Rationale: Opioids remain the drugs of choice for treating moderate to severe pain, although adverse effects limit their use. Therapeutic utility might be improved by combining opioids with other drugs to enhance analgesic effects, but only if adverse effects are not similarly changed. Objective: Cannabinoids have been shown to enhance the antinociceptive potency of opioids without increasing other effects; this study examined whether the effectiveness of cannabinoids is altered in morphine-dependent monkeys. Methods: Four monkeys received up to 10 mg/kg morphine twice daily. Changes in the antinociceptive effects of opioid receptor agonists (morphine, U50,488) and cannabinoid receptor agonists (WIN 55,212, CP 55,940, and Δ9-tetrahydrocannabinol [THC]) were determined by measuring the latency for monkeys to remove their tails from 40, 50, 54, and 58 °C water. Results: Before treatment, all drugs increased tail withdrawal latency from warm (54 °C) water. Chronic morphine treatment decreased the potency of each drug; the magnitude of rightward shift in dose-effect curves was greatest for morphine, WIN 55,212 and CP 55,940 with at least sixfold shifts for each drug during treatment. Discontinuation of morphine treatment resulted in signs that are indicative of withdrawal, including increased heart rate, decreased daytime activity, and tongue movement. Conclusion: Tolerance developed to the antinociceptive effects of morphine and cross-tolerance developed to cannabinoids under conditions that produced modest physical dependence. Compared with the doses examined in this study, much smaller doses of opioids have antinociceptive effects when given with cannabinoids; it is possible that tolerance will not develop to chronic treatment with opioid/cannabinoid mixtures.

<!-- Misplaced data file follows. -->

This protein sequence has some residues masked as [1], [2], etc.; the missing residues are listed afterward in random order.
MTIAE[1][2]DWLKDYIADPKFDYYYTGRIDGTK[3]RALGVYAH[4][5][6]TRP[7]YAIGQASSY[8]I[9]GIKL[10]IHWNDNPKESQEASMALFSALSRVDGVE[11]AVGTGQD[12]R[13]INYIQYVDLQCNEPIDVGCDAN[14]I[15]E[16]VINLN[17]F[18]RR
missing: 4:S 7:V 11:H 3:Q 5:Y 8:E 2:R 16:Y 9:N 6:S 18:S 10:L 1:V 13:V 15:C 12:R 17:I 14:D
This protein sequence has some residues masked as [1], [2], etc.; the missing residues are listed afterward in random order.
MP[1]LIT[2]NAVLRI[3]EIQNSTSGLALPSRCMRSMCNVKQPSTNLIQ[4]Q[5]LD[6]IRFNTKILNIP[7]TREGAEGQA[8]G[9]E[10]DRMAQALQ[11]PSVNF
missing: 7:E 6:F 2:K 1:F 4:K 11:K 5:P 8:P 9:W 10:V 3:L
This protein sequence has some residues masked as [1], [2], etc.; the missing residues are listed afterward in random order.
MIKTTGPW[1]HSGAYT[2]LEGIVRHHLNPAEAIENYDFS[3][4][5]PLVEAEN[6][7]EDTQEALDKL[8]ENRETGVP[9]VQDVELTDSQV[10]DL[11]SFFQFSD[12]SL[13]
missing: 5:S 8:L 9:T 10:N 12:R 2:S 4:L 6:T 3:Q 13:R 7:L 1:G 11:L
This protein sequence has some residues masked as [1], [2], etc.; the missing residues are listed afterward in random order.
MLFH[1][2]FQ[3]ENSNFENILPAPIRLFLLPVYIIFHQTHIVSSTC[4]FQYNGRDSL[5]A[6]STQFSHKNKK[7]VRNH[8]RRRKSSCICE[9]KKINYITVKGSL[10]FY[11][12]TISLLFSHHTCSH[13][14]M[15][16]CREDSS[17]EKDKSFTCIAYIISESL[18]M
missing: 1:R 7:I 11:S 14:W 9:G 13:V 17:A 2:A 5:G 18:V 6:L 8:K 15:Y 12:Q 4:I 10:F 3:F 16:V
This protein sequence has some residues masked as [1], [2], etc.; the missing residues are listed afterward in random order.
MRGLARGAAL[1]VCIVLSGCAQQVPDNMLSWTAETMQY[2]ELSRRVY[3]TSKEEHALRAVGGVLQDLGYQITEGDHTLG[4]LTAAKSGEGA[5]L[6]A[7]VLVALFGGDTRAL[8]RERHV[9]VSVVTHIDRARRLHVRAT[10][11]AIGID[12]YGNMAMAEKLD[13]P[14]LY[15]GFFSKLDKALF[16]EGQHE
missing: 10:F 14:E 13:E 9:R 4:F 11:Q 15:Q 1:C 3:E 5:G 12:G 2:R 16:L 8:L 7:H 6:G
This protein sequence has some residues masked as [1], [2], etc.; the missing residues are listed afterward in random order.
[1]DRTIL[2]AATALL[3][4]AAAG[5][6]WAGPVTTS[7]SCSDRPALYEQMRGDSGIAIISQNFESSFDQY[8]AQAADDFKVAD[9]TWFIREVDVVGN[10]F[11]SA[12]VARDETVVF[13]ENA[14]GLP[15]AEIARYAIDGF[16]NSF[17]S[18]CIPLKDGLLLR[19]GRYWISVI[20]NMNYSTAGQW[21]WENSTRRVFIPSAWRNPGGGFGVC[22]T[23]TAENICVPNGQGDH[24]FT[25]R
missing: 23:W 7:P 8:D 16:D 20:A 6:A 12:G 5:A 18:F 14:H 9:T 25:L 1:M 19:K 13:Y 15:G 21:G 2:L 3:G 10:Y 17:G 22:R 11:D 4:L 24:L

- Rhesus monkey
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